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Steve Voce
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Steve Voce
Mar 17 2004

Dear Steve,

I should have known better than to write a disobliging piece about Glenn Miller. It never pays off to disoblige. Noblesse ne desoblige pas. Not only did I get your letter about Woody, I also got ticked off by Nat Peck in a published letter for misquoting him about his days with Glenn Miller. Fairly in both cases. Not so fairly in yours, as I was only trying to suggest that Woody Herman was not a star soloist in his band, not that he was a lame duck… But I think it is quite true what I said about bandleaders often being the least remarkable musician on show in the band. Some didn’t even play (Lunceford, Andy Kirk) and some of course were leaders because they were star soloists, but when you think of bands led by Eddie Condon and John Kirby, and Fletcher Henderson, and Stan Kenton, and Ted Lewis, and maybe even Ken Colyer – well, I think they were leaders because they were good leaders, not great players.

The nearest I have been to your neck of the woods in 1,000 years was when I was dragged up last year to Blackpool by Scottish cousins who had been hooked on the Autumn Jazz Party run there by the Barrons. Where you lurking thereabouts? I had never seen a lot of these guys in the flesh before – Dick Hyman, Marty Gross, Randy Sandke, etc – and most were pretty good. Dick Hyman is amazing, but he was in his tour-of-the-world mindset - bit of Tatum, bit of James P – and never quite settled down to being himself. Hyman did a duo session with Roy Williams, which Williams would have sparkled in some years ago, but this time round he sounded as if he had lost it. I hope I am wrong.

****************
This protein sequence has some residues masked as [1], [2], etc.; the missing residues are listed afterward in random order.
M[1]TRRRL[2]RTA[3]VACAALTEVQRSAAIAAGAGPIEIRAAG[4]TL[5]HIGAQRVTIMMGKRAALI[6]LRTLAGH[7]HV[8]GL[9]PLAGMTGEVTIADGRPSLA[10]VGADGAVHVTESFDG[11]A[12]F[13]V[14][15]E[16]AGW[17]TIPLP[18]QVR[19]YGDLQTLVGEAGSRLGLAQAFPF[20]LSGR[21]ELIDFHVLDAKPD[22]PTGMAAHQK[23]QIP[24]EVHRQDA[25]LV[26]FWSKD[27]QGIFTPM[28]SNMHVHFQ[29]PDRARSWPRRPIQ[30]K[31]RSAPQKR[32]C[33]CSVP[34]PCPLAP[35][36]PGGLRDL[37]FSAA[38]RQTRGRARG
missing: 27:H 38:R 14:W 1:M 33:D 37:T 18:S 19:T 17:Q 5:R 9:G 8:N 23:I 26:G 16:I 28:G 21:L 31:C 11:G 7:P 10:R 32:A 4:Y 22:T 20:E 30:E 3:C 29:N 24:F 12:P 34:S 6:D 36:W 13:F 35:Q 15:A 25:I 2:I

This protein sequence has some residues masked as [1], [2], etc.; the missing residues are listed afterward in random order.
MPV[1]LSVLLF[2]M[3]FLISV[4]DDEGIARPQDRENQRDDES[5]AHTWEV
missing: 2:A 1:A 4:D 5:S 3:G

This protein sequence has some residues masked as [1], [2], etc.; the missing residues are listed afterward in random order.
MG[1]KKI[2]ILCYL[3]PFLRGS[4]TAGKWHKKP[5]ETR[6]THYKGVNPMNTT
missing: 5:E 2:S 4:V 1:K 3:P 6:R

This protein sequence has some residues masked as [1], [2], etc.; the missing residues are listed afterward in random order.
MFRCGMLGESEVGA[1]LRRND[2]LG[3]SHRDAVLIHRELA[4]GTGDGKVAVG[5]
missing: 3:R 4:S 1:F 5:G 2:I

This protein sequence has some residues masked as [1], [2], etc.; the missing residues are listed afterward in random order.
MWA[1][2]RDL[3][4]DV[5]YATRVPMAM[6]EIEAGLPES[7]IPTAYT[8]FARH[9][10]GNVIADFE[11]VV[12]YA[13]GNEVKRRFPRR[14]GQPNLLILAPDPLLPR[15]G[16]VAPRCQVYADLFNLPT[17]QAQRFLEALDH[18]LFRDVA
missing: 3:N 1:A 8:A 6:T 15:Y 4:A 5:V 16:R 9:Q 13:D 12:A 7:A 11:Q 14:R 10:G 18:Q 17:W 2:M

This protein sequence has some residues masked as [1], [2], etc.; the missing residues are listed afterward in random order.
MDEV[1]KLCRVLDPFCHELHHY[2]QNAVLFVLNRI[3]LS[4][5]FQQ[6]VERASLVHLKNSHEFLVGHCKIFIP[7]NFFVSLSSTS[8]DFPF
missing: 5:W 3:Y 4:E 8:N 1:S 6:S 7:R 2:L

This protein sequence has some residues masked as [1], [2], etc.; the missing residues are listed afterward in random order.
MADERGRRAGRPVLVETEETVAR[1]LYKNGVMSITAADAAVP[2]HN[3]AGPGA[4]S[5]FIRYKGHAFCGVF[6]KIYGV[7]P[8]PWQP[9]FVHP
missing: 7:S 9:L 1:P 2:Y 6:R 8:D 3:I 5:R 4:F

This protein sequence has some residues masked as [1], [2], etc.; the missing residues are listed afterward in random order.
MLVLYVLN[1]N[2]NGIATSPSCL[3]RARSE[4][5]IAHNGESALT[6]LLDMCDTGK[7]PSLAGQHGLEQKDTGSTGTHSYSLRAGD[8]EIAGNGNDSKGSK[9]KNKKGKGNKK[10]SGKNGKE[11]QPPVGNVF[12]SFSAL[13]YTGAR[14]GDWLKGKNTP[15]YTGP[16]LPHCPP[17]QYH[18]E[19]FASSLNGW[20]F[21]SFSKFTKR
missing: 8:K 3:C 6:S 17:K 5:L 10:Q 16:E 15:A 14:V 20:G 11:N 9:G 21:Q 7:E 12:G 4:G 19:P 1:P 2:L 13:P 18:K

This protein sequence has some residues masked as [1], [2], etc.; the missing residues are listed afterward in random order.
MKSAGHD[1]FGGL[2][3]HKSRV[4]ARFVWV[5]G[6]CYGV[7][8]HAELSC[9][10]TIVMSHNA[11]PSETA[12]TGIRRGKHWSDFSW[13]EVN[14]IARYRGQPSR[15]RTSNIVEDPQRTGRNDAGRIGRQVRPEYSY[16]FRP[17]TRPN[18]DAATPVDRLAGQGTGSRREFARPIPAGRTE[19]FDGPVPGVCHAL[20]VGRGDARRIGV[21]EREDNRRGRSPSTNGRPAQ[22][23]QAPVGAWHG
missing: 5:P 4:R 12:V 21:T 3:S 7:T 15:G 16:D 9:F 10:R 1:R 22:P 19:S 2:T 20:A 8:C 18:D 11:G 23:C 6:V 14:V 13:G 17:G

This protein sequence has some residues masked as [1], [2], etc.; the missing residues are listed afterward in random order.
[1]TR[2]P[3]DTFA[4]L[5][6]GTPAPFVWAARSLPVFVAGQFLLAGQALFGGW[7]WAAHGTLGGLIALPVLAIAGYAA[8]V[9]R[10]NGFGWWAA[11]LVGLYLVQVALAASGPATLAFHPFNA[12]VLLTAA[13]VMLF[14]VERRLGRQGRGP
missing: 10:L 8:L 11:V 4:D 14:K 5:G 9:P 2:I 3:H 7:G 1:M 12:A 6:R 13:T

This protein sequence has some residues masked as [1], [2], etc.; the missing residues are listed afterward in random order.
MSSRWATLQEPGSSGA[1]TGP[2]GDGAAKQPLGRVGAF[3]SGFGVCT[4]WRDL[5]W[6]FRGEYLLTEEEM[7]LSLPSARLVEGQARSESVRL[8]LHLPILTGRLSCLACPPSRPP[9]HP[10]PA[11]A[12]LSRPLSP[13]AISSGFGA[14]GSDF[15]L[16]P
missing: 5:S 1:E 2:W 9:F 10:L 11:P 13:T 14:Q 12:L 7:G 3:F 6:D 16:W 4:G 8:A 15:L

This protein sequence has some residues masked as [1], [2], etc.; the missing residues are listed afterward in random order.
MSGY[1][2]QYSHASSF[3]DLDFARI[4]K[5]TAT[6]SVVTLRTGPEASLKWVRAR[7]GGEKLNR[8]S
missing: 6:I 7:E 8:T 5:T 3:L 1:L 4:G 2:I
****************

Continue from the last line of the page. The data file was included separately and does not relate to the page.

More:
The last live jazz I saw was the Esbjorg Svensson Trio in Bristol. Bit of a knock-out. I wish I had gone to see Richard Galliano last week, though. Do you know his stuff? Have you noticed that the accordion is creeping back into the modern end of jazz? Extraordinary.

We have the Bath Jazz Festival coming up in May, or at least the jazz part of the Bath Music Festival. The music is all booked by a guy called Nod Knowles, who is very good, and convinced that European Jazz is alive and very good (and cheaper than American musicians) so come every festival we have a great battle between his pro-European troops and the “Dear Sir, Jazz is an American music – where are the Americans?” brigade. Last year he had an Italian clarinettist called Gian-Luigi Trovesi, who was wonderful and this year sees the return of John Rae’s Celtic Feet who I also think are great. It’s nice to know that my arteries haven’t totally seized up yet.

I also still play double bass in a band now and then. But fun though it is to play with, I would never recommend anyone to listen to it.



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